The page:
• 1 0
 Hard not to feel sentimental and grateful of all the awesome places we get to ride. Perfect timing for this article, probably my favourite pb article ever
  • 1 0
 Right click... Save... Download... 45kb. Oh.
Guessing royalties for the high resolution versions? (Understandably). All excellent..
  • 1 0
 I just spent two hours slowly scrolling through these incredible photos. None is better or worse than any other. If pressed though, John Day, Oregon.
  • 1 1
 These are incredibles photos for sure. But I'm surprise that not a single one from Sterling Lorence made it. In my eyes he's one of the best to incorpore the beauty of the earth in his photo.
  • 9 7
 @brianpark - you missed Bicycle day on 19th, just saying...
  • 2 1
 Jaw dropping. I guess we'll all be visiting when this is over. Switzerland & Scotland both amazing.
  • 2 0
 Genuinely amazing gallery
  • 1 0
 Great shots ! Glad I clicked because of that first picture that resembled to a death metal band logo.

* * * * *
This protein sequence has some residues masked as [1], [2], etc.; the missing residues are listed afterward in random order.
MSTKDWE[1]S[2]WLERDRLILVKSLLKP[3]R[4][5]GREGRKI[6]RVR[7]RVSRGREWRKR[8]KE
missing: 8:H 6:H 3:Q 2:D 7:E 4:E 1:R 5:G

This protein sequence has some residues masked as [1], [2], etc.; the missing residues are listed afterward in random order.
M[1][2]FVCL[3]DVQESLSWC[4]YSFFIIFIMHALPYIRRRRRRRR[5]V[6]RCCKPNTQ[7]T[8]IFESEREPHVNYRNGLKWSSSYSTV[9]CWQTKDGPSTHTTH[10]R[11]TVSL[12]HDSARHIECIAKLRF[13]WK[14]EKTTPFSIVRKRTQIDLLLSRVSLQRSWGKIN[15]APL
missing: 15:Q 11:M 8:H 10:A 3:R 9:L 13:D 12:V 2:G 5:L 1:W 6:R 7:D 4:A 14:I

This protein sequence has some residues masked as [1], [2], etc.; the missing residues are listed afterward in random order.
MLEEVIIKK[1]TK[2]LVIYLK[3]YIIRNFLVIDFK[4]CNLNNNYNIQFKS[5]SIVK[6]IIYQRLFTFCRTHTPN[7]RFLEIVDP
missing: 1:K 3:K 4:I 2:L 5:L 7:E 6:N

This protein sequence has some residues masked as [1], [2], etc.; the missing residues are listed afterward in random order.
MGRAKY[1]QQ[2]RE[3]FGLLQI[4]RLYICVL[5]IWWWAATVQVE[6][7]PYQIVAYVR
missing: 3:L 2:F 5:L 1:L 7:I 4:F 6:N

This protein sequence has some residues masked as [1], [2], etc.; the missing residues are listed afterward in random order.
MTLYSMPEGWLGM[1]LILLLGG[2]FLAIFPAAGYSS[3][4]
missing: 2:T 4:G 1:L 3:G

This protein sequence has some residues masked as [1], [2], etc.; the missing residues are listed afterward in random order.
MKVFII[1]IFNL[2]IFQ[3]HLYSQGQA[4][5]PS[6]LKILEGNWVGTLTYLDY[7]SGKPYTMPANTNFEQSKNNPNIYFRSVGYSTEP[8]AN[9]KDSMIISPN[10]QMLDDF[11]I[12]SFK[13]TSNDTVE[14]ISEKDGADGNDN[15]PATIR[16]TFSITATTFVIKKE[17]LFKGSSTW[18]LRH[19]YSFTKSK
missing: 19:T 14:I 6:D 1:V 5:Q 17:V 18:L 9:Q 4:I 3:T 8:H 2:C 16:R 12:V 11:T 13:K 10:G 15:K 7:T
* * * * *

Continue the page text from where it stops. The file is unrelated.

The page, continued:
• 5 4
 Much better on a computer screen
  • 2 0
 Breathtaking!
  • 1 0
 So many incredible shots, i'll be coming back to this over and over.
  • 1 0
 These are some awesome desktop wallpaper and Zoom video backgrounds
  • 3 0
 ...also would be cool if there were a link or info to be able to support these photographers via purchasing prints. I'd love to have that "Inverness, Scotland" shot by @rossbellphoto on a canvas print in my home office or the "The Dolomites, Italy" shot by @davetrumpore , maybe printed on metal. That would be sweet.
  • 1 0
 Wonderful photos,....... thanks for that.
  • 3 3
 yay, pretty pictures

p.s. on bald eagle photo caption should be just "murica" even though its in canada
  • 2 2
 Thank god the rumor that Franklin wanted the US National Symbol to be a freaking turkey is false.
  • 1 0
 That milky way picture! And Emyn Muil Switzerland
  • 1 0
 Just mesmerizing. It made me become silent.
  • 2 1
 Too soon.
  • 2 5
 Just today riding (on closed trails) we saw our first living bobcat. Super cool. Fewer people so far more critters. Just hope for less rattle and coral snakes. Maybe a few less would boar too......
  • 1 0
 Swoon
  • 1 0
 Awesome photos!!!